Saturday, January 28

How would you train employees on diversity and inclusion?

As a parent I can hear myself repeating the following to my teenager: 

“A sign of wisdom and maturity is when you come to terms with the realisation that your decisions cause your rewards and consequences. You are responsible for your life, and your ultimate success depends on the choices you make.” – Denis Waitley (author and coach)

The creators of diversity and inclusion training know this well. If the learning and growth imparted during training is to survive in the real world, it is imperative that students grasp the fact that they will be accountable and responsible for using what they have learned effectively. They will also be the ones who create the difference in the workplace, without having an expectation that others will be the deciding factor. 

You are in charge of you

Most organisations these days embrace the best practice of shifting the ownership for growth and development to the shoulders of their employees guided by leaders and managers. The organisation’s role is to facilitate, enable and empower through creating the right conditions in which employees can flourish. Ultimately, however, each person not only makes choices to allow their careers to flourish but also to ensure relationships and interactions within the workplace are optimal. 

During executive leadership training, online issues of roles, responsibilities, and accountability are debated for these very reasons. There is nothing wrong with setting strategic goals and objectives and demanding employees and teams work towards them. However, beyond framing the vision, broad key plans, and milestones it is never feasible or clever to try to maintain control of every aspect of progression and delivery. We can try to influence, encourage and motivate. We can remove obstacles and be proactive in facilitating change. Trying to force people to embrace diversity, inclusion and equality simply will not work. Micromanaging, creating fear, and insisting on compliance only serves to undermine people’s desire to master themselves and their environment.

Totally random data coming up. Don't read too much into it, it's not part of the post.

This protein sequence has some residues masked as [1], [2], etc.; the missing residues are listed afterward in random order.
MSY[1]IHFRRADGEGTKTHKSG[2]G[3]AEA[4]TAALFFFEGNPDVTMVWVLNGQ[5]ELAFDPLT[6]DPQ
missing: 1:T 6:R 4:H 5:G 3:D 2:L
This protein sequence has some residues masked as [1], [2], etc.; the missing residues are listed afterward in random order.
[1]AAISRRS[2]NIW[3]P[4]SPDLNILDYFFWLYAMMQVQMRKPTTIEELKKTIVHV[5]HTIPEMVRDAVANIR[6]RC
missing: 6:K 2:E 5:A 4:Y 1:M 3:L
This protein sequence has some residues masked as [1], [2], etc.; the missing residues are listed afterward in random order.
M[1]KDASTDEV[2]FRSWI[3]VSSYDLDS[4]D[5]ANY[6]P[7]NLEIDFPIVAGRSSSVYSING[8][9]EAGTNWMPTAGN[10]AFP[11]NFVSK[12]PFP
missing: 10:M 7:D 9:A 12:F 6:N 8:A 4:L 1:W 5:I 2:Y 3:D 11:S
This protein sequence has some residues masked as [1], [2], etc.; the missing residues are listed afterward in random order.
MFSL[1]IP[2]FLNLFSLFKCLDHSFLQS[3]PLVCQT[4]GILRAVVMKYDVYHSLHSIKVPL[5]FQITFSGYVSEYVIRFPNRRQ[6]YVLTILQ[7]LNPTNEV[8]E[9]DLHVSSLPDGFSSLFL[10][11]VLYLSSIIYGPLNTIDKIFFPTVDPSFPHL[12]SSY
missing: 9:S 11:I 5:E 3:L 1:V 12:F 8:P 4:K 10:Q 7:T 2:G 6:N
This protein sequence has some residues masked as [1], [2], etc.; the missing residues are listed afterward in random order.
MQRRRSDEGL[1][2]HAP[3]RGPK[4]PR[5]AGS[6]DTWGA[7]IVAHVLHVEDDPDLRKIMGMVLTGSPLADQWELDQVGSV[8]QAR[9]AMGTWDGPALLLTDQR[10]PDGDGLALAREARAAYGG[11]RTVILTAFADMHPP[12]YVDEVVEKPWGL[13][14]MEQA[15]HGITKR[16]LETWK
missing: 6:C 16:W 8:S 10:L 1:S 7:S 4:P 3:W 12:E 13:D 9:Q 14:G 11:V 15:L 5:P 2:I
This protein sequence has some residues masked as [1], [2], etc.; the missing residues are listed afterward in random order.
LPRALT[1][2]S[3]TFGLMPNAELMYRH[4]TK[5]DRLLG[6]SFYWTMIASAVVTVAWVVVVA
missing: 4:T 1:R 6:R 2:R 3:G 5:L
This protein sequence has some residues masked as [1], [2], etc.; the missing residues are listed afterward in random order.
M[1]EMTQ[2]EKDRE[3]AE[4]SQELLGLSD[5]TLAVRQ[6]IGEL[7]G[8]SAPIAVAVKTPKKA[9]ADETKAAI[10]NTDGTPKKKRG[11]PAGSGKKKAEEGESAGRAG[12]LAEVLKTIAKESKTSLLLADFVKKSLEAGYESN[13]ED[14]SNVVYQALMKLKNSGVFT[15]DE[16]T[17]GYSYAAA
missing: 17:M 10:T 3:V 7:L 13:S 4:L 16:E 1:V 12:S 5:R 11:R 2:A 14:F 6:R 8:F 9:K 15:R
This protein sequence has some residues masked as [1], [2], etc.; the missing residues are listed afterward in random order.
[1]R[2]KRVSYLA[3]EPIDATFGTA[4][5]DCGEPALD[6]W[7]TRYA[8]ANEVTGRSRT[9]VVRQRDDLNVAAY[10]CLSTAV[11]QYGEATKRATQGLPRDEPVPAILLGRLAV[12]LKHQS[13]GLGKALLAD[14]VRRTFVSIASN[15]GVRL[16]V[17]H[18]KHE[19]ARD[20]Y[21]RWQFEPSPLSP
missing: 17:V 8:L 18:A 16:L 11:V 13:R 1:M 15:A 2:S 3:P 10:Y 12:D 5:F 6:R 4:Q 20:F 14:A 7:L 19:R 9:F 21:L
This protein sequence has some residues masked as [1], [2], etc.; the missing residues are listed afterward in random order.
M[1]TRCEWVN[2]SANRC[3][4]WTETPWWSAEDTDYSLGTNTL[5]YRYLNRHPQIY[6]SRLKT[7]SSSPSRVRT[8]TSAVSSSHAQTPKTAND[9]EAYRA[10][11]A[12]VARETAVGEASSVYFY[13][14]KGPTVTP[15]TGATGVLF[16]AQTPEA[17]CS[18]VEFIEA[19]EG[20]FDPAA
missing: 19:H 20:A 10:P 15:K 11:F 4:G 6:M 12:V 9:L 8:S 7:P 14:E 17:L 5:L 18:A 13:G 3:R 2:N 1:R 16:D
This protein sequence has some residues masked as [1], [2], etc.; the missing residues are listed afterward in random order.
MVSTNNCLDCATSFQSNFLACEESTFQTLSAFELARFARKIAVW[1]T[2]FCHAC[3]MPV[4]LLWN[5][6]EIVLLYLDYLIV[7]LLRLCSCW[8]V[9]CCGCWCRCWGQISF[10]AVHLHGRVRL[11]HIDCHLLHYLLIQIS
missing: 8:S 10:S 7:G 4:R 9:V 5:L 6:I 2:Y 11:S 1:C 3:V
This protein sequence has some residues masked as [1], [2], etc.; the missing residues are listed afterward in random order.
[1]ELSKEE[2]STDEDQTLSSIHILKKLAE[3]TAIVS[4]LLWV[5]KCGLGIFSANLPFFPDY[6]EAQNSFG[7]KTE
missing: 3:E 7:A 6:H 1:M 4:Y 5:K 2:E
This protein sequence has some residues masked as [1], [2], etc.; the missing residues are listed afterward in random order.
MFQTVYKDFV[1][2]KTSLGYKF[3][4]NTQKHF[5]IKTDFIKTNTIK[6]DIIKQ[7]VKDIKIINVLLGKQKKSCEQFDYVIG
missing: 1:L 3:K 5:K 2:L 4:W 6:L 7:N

Misdirected responsibility for securing the outcomes linked to diversity and inclusion training invariably has the reverse effect. People become less interested, avoid issues, find fault, blame others, and generally do not take the initiative. Come up with one excuse after another as to why a turnaround is not possible. Whether we do diversity and inclusion training or elsewhere the message needs to be consistent. “Be the change you want to see in the world,” as purported to have been said by Gandhi. 

Diversity and inclusion training starts with you

The turnaround in attitude that executive leadership training online focuses on in support of the diversity and inclusion agenda is getting people to see there is little value in judging others. It is much more constructive and beneficial to see the worth of focusing on changing oneself first. Growing and developing ourselves without the expectation that others will necessarily follow suit at the pace we expect or demand. Correctly placed accountability and responsibility for diversity and inclusion generates a culture where everyone becomes jointly but individually liable. There is no room for finger-pointing. Taking the right action becomes the thing that matters. 

It is also worthwhile to point out that during diversity and inclusion training we are helped to come to terms with our own strengths and opportunities. The more we look at ourselves in a clear mirror and recognise that we have work to do to become better, the more empathetic we become towards others. 

The lyrics of Michael Jacksons’ “Man in the Mirror” describes the whole process well on optimal success in training employees on diversity and inclusion. If we can get participants to subscribe to these lyrics we will begin to win. “I’m gonna make a change, for once in my life, it’s gonna feel real good, Gonna make a difference, Gonna make it right. I’m starting with the man in the mirror, I’m asking him to change his ways, and no message could have been any clearer, if you wanna make the world a better place, take a look at yourself and them make a change.”